Friday, December 26, 2008

`Distillations of the Lessons of Common Human Experience'

The blessings flowed, embarrassingly so – food, clothing and, of course, books. Among the highlights – the Library of America editions of William Maxwell’s Early Novels and Stories and Later Novels and Stories, Steven Millhauser’s Dangerous Laughter, Marilynne Robinson’s Home and Theodore Dalrymple’s Not With a Bang But a Whimper. The last is a collection of Dalrymple’s essays from City Journal, most of which I have already read but I’m old-fashioned enough to find comfort reading them again between hard covers. Included is my favorite among Dalrymple's essays, “What Makes Dr. Johnson Great?” – still the best introduction I know, short of Boswell, to the Good Doctor. Here’s a happy refresher:

“Some people might (and did) find Johnson sententious. His precepts roll through our minds like thunder through hills and valleys—but do they have more meaning than thunder has? They often appear obvious, but they are obvious not because they are clichés or truisms or things that everyone knows and has always known, nor are they like the sermons of a jobbing clergyman who goes through the motions of extolling virtue and condemning sin because it is his job to do so. Johnson’s precepts are obvious because they are distillations of the lessons of common human experience, and, once expressed, they are impossible to deny.”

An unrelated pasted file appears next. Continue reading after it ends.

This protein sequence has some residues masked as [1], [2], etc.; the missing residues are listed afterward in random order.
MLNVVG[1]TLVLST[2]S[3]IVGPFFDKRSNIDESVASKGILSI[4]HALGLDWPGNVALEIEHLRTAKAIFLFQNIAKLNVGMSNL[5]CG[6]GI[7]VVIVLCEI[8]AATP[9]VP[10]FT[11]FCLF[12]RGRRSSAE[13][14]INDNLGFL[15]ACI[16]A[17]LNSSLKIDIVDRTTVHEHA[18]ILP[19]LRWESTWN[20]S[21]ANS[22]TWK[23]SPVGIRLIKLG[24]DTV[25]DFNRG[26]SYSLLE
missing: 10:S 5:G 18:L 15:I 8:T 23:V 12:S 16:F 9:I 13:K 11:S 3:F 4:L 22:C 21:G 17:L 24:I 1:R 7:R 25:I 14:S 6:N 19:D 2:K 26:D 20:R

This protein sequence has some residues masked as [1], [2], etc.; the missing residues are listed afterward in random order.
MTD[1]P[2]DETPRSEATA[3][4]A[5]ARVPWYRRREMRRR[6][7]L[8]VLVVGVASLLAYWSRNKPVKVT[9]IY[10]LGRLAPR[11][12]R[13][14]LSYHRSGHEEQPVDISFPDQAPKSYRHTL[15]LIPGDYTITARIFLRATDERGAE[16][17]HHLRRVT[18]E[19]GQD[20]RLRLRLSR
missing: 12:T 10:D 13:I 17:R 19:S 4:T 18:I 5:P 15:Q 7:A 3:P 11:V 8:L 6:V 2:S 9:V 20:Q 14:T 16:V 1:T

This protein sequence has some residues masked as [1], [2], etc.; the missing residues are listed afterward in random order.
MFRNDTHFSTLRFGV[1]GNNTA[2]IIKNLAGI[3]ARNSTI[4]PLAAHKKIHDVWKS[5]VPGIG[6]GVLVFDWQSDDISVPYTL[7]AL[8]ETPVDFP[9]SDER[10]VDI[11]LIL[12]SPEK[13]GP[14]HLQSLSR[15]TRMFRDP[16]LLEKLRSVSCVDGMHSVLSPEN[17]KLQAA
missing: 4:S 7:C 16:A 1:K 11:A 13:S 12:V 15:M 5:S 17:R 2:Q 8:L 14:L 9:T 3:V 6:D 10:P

Also on Christmas I met and spoke with an 80-year-old man who was a friend of Jesse Owens for 35 years. I told him I know nothing about track and field or any other sport but I know something about history and was aware of what happened in Berlin in 1936. He said:

“The thing you don’t know about Jesse Owens is that he was a regular guy, a good human being. Everybody respected him and he earned that respect.”

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